Chiradzulu and Phalombe villages provide a painful experience of how climate change puts women and children on a risk of death and injury. Mchenga and Ntauchira villages of Phalombe and Chiradzulu respectively experienced flooding and mudslides which exposed women and children to injury and death . According to the information provided by the survivors, in concurrence with that from the Department of Disasters Management (DODMA), Ntauchira and Mchenga villages recorded 29 and 81, deaths respectively with women representing 70 %. Many got injured as they got swept with the floods, narrowly escaping death by climbing trees and rocks. Over 21 children died during the cyclone from Mchenga Village alone.

An anonymous woman from Chilobwe, Blantyre shared her shocking story of the cyclone narrating that she lost three of her children only to save one. She explained that the failure to save the three children was due to her lack of strength and the children were small to save themselves. She also recounted a distressing incident where a child got stuck on a window frame while being carried by the flood waters. Although the child was eventually rescued, he suffered severe injuries from hot mudslide, resulting in burns from the waist down.

2. Increased risk of orphanhood, child headed families and child marriages

In Phalombe district, a 23-year-old Alinafe Siyankhuni narrates her sad story in tears how she lost her sick mother during Cyclone Freddy. The situation made her to become the bread winner of her family and she eventually got married early.

“On that day, while there was a heavy down our, I and my 5 siblings were home giving company to our sick Mother. Suddenly, one of the walls of the house collapsed. We did not understand what was happening. At that time, she was bedridden which made it difficult for us to bring her out of the house. So, I got married to a stranger who offered to help me and my siblings.”

3. Increased risk of trauma

When people experience life threatening situations like floods and mudslides, their mental health is affected. In all the communities we visited, we could see that the survivors are still traumatised. For women and children, it was worse because the cyclone had affected their cognitive capacity with corresponding impacts on their well-being. Loss of loved ones, property, displacement, and separation left them heavily disturbed.

4. Increased pollution and Scarcity of water

Climate change has an effect to access of safe and clean water in most communities in Malawi due to droughts. In Kasungu district, the intensity of droughts and dry spells are putting water resources at risk. This is evidenced with women and children in Njalale village who are relying on getting water from the polluted Chitete river. The communities along this river have experienced the increase in pollution and drying up of the river especially during summer.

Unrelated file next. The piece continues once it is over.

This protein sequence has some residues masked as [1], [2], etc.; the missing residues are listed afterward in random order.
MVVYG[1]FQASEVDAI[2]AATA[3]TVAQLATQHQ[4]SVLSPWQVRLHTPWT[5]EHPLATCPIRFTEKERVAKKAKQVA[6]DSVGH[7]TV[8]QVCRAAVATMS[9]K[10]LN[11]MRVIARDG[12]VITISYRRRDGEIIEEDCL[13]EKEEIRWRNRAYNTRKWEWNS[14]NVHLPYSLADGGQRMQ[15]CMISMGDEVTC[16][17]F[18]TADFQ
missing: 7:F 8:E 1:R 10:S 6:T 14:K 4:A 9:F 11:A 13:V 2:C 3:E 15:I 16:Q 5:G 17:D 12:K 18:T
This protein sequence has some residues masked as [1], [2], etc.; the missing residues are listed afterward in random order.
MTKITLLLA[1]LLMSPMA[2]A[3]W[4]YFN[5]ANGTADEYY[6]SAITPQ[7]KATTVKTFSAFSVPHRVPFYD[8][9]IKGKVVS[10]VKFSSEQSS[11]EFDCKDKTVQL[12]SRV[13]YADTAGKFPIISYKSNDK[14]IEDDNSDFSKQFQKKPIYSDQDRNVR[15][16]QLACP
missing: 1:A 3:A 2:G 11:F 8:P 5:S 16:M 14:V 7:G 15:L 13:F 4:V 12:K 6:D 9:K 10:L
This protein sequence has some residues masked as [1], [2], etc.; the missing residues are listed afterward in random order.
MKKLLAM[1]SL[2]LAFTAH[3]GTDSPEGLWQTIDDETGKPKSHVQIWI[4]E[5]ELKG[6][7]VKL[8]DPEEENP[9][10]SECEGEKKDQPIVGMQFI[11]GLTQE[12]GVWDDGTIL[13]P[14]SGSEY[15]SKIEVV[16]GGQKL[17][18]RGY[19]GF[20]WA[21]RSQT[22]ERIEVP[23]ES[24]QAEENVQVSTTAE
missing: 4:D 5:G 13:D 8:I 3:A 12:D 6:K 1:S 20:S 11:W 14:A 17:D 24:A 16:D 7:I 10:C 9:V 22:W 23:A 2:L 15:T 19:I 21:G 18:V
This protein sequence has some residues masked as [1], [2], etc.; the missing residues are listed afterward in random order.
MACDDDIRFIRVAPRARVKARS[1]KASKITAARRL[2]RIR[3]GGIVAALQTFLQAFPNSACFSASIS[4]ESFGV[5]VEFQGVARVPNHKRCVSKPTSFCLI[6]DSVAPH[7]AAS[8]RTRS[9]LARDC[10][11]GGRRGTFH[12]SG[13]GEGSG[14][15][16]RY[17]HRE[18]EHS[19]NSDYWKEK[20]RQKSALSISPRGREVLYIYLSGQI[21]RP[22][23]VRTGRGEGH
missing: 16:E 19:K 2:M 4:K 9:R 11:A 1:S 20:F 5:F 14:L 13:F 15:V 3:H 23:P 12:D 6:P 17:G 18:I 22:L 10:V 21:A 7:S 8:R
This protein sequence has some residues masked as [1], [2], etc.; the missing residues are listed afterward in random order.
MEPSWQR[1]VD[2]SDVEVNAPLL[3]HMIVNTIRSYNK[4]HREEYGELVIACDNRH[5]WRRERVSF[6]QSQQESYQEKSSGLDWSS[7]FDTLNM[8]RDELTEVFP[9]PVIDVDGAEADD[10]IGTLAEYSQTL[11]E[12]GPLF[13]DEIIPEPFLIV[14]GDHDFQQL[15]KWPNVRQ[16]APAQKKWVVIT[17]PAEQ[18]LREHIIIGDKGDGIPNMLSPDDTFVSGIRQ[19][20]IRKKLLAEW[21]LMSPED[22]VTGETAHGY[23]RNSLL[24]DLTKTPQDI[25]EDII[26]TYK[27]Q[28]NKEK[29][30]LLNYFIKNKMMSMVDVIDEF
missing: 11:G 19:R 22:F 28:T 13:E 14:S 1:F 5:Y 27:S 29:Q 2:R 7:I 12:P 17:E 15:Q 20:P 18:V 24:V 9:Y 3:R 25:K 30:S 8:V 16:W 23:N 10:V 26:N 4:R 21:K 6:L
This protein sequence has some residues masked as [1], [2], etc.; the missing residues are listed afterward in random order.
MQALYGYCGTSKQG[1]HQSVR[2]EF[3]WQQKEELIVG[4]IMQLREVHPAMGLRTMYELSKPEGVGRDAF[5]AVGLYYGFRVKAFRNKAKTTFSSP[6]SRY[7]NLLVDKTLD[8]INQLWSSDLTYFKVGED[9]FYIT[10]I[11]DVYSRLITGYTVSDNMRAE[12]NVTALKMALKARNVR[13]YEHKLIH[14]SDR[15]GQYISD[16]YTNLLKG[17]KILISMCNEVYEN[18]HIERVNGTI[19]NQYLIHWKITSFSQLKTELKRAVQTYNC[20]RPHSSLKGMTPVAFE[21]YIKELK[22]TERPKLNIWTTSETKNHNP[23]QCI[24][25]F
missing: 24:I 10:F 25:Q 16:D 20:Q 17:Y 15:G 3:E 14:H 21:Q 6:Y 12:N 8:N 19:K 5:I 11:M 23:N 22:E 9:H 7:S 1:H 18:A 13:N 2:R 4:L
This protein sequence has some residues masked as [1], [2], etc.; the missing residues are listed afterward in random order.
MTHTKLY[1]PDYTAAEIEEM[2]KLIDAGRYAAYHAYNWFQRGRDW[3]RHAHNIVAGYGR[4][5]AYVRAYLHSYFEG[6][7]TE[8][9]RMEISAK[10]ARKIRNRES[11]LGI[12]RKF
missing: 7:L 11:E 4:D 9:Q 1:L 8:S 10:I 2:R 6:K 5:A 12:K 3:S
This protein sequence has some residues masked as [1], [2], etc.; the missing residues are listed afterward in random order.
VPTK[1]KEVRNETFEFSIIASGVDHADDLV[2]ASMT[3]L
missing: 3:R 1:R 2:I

Aken Nyirongo narrates her experience:

“We fetch water from Chitete river for drinking, cooking, and other domestic use. Apart from the fact that the river is very far, the quality of the water is very poor and unhealthy as Chitete river is a heavily polluted river. The availability of water in the river is also dubious especially during summer. As a result, we are not able to get enough water to support our homes. The situation is even worse for our children who accompany us to fetch water and end up being late or absent for school.”

5. Poor quality education

Katayanthona Primary School located in Kasungu is one of the community schools that is affected by climate related impacts. Because of scarcity of water, the school no longer have teachers staying on the school premises or communities nearby. All teachers moved out of the community opting for clean and safe water. This affects the quality and delivery of lessons resulting in poor performance from the children.

To sum up, the evidence provided in this write up shows that climate change is further worsening the livelihoods of the poor, especially women and children. Droughts and floods are major impediments to Malawi with far-reaching social, economic, and environmental implications. Addressing these challenges is crucial for the well-being of the country and its people especially women and children. Efforts to address gender disparities and promote sustainable resource management are crucial to reduce this vulnerability.